For the final 30 days of my twenties, I am writing one personal narrative a day that has impacted my life until now. To read more about my challenge, feel free to check out the first post.
Also, this 30 Day challenge is also to support a wonderful charity, Zara Aina. Please check out my fundraiser here and if you’re able, please consider throwing a few dollars toward this amazing cause. It would mean the world!
During the six weeks leading up to our move from Plainfield, I kept a countdown both on my bedroom calendar and in my butterfly-adorned diary. Even back then I was a passionate journaler, but I held back in what I wrote. A few years earlier, my older sister ripped all the pages out of my diary and posted them on the refrigerator to get me in trouble (I said some not-so-nice things about my mother). Years later, when I started blogging, I though of it as a form of “posting my own diary on the refrigerator,” but this time about the thoughts I chose to share–and not ones about lamenting the daily life of a 5th grader. It’s the harder stories, the ones that I fear will somehow come back to get me, that I hesitate before writing. And yet, if this birthday challenge has taught me one thing, it’s that these are just stories. They are not my current reality. Still, our pasts can drive our decisions and mold our views of the world in ways we don’t even recognize. When I finally started seeing a therapist in college, it was like wearing glasses for the first time.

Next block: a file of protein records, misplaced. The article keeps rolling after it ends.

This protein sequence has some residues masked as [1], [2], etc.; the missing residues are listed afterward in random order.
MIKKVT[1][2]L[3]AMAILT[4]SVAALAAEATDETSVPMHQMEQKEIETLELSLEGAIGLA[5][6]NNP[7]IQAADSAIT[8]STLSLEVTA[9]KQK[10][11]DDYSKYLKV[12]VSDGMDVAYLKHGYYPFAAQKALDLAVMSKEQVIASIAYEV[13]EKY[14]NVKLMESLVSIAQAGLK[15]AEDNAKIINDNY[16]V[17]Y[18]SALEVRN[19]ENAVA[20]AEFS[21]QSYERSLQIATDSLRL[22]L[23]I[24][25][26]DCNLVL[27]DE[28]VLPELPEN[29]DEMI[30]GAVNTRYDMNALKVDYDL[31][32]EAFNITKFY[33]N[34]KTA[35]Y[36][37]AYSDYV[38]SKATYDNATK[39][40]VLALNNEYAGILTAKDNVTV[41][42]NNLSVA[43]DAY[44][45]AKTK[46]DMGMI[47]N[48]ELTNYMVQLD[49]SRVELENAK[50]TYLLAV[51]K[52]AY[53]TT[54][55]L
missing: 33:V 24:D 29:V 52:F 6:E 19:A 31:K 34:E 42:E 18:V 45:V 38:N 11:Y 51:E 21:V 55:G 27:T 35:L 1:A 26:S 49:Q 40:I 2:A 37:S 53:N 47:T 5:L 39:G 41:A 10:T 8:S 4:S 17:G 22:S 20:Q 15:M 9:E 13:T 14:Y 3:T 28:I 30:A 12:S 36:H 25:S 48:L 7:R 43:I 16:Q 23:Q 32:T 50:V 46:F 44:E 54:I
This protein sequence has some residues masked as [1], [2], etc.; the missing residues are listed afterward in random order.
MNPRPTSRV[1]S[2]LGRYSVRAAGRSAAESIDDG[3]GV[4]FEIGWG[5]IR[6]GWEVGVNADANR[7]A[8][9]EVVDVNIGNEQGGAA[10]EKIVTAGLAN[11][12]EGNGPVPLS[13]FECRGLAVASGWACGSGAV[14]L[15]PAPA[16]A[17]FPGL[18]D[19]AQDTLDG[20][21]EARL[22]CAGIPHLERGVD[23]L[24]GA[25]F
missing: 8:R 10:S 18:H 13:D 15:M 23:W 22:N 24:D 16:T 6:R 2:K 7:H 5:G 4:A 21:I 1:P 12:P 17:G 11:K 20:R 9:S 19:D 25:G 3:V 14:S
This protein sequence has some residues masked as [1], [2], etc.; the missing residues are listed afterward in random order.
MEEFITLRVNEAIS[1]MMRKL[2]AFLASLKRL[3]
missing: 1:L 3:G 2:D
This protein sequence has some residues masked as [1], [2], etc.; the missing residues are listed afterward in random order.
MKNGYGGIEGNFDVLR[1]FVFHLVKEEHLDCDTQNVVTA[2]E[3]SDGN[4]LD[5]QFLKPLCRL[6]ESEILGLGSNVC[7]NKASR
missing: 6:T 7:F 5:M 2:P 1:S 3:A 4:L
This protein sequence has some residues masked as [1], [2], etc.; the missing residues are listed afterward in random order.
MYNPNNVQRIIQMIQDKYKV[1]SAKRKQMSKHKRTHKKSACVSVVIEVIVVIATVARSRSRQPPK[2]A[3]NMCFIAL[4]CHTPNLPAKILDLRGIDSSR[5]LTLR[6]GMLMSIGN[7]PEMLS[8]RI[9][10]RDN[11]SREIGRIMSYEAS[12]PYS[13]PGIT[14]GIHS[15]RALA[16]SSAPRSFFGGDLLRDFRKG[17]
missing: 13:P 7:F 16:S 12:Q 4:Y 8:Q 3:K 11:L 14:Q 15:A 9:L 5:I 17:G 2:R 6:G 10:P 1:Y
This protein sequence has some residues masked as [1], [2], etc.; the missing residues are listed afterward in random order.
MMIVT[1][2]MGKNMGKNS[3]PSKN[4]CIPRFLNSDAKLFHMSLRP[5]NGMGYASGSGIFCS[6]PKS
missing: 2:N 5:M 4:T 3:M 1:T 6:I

My issue now is that I don’t have the words to tell these stories, to really do them justice. So where do you start?
I recently read a book about tackling a memoir when you’re addressing traumatic events. One of the book’s main suggestions was exploring vivid, sense memories–the specific feeling of holding on to something, of smelling something, of hearing a loud noise. Putting yourself back in these moments can unlock other vivid images that may make been blocked out before. This has really helped me get started.
Strangely enough, moving backwards in my story has been easier than trying to figure out where to begin. And so I find myself thinking a lot about the day we moved. It was July 16th, 1998, a day after we had driven the cats up to our new house in Highland Lakes, NJ. I consider the 15th to be my true independence day, but hadn’t expected it to be so. As I counted the days down in my diary, I imagined our freedom from this God-forsaken town as a time of celebration, joy and excitement. But when the day came, we were all too tired to accept this chapter switch in our lives as a moment of celebration. It’s like watching a house of bad memories burn to the ground and instead of dancing on its ashes, you only have the energy to turn your back and walk away. When I tell this story to Ben, he often brings up Jenny throwing rocks at her house in Forest Gump.
But as a kid, I was irrationally attached to inanimate objects, and instead of rejoicing our final day, I felt ashamed and guilty that we were leaving a place behind without making some sort of peace. I honestly believed that we were somehow allowing another family to pick up the curse that was ingrained in the property, in the walls, in the foundation.
My grandmother allowed us to financially pull off this move, in a time of complete desperation to get out–after four years of trying to sell the house. The neighborhood around us literally disintegrated as the days went on. Our new home was tucked in the private (I mean, barely any street signs at the time) town of Highland Lakes. I went from car alarms and people yelling in the streets to the sound of a bullfrog near my bedroom window.